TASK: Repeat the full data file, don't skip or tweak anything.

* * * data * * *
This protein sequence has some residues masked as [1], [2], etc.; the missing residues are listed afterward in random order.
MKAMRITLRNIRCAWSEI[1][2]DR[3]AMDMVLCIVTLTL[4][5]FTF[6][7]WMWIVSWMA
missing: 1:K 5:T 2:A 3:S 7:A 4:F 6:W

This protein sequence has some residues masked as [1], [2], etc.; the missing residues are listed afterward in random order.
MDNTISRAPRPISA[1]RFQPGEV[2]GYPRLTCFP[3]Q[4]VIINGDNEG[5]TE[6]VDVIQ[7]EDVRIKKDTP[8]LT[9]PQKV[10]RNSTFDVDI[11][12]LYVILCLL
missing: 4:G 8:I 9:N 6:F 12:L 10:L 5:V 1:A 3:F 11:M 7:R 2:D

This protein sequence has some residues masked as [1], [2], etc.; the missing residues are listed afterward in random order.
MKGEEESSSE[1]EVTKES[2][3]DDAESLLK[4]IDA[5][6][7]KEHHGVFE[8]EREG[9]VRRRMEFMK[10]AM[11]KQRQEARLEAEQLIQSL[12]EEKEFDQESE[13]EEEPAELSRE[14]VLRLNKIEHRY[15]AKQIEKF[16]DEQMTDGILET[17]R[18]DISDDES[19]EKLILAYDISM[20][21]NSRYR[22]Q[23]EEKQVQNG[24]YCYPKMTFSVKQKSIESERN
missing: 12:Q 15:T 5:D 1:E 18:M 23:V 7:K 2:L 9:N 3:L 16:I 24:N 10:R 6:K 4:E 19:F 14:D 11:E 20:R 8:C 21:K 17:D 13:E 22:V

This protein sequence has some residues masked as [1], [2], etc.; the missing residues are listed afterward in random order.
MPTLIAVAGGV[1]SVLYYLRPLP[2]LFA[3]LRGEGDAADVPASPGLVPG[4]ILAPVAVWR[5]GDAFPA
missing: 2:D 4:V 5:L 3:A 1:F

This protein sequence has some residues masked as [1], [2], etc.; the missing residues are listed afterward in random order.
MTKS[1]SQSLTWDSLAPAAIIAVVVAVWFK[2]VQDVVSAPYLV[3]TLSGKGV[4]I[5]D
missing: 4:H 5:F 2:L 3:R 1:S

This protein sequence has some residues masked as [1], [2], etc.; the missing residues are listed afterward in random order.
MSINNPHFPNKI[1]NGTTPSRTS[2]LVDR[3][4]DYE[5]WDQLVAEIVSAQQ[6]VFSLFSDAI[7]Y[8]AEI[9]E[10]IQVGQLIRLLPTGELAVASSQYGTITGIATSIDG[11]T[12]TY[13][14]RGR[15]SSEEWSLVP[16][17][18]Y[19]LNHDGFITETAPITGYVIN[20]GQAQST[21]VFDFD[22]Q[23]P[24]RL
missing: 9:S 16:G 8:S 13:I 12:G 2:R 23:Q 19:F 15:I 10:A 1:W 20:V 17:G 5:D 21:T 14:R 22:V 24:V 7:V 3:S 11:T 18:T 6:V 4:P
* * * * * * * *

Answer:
This protein sequence has some residues masked as [1], [2], etc.; the missing residues are listed afterward in random order.
MKAMRITLRNIRCAWSEI[1][2]DR[3]AMDMVLCIVTLTL[4][5]FTF[6][7]WMWIVSWMA
missing: 1:K 5:T 2:A 3:S 7:A 4:F 6:W

This protein sequence has some residues masked as [1], [2], etc.; the missing residues are listed afterward in random order.
MDNTISRAPRPISA[1]RFQPGEV[2]GYPRLTCFP[3]Q[4]VIINGDNEG[5]TE[6]VDVIQ[7]EDVRIKKDTP[8]LT[9]PQKV[10]RNSTFDVDI[11][12]LYVILCLL
missing: 4:G 8:I 9:N 6:F 12:L 10:L 5:V 1:A 3:F 11:M 7:R 2:D

This protein sequence has some residues masked as [1], [2], etc.; the missing residues are listed afterward in random order.
MKGEEESSSE[1]EVTKES[2][3]DDAESLLK[4]IDA[5][6][7]KEHHGVFE[8]EREG[9]VRRRMEFMK[10]AM[11]KQRQEARLEAEQLIQSL[12]EEKEFDQESE[13]EEEPAELSRE[14]VLRLNKIEHRY[15]AKQIEKF[16]DEQMTDGILET[17]R[18]DISDDES[19]EKLILAYDISM[20][21]NSRYR[22]Q[23]EEKQVQNG[24]YCYPKMTFSVKQKSIESERN
missing: 12:Q 15:T 5:D 1:E 18:M 23:V 7:K 2:L 9:N 3:L 16:I 24:N 10:R 6:K 4:E 19:F 14:D 11:E 20:R 8:C 21:K 17:D 13:E 22:V

This protein sequence has some residues masked as [1], [2], etc.; the missing residues are listed afterward in random order.
MPTLIAVAGGV[1]SVLYYLRPLP[2]LFA[3]LRGEGDAADVPASPGLVPG[4]ILAPVAVWR[5]GDAFPA
missing: 2:D 4:V 5:L 3:A 1:F

This protein sequence has some residues masked as [1], [2], etc.; the missing residues are listed afterward in random order.
MTKS[1]SQSLTWDSLAPAAIIAVVVAVWFK[2]VQDVVSAPYLV[3]TLSGKGV[4]I[5]D
missing: 4:H 5:F 2:L 3:R 1:S

This protein sequence has some residues masked as [1], [2], etc.; the missing residues are listed afterward in random order.
MSINNPHFPNKI[1]NGTTPSRTS[2]LVDR[3][4]DYE[5]WDQLVAEIVSAQQ[6]VFSLFSDAI[7]Y[8]AEI[9]E[10]IQVGQLIRLLPTGELAVASSQYGTITGIATSIDG[11]T[12]TY[13][14]RGR[15]SSEEWSLVP[16][17][18]Y[19]LNHDGFITETAPITGYVIN[20]GQAQST[21]VFDFD[22]Q[23]P[24]RL
missing: 9:S 16:G 8:S 13:I 12:G 2:R 23:Q 19:F 15:I 10:A 1:W 20:V 17:G 5:D 21:T 14:R 22:V 24:V 7:V 3:S 11:T 18:T 6:V 4:P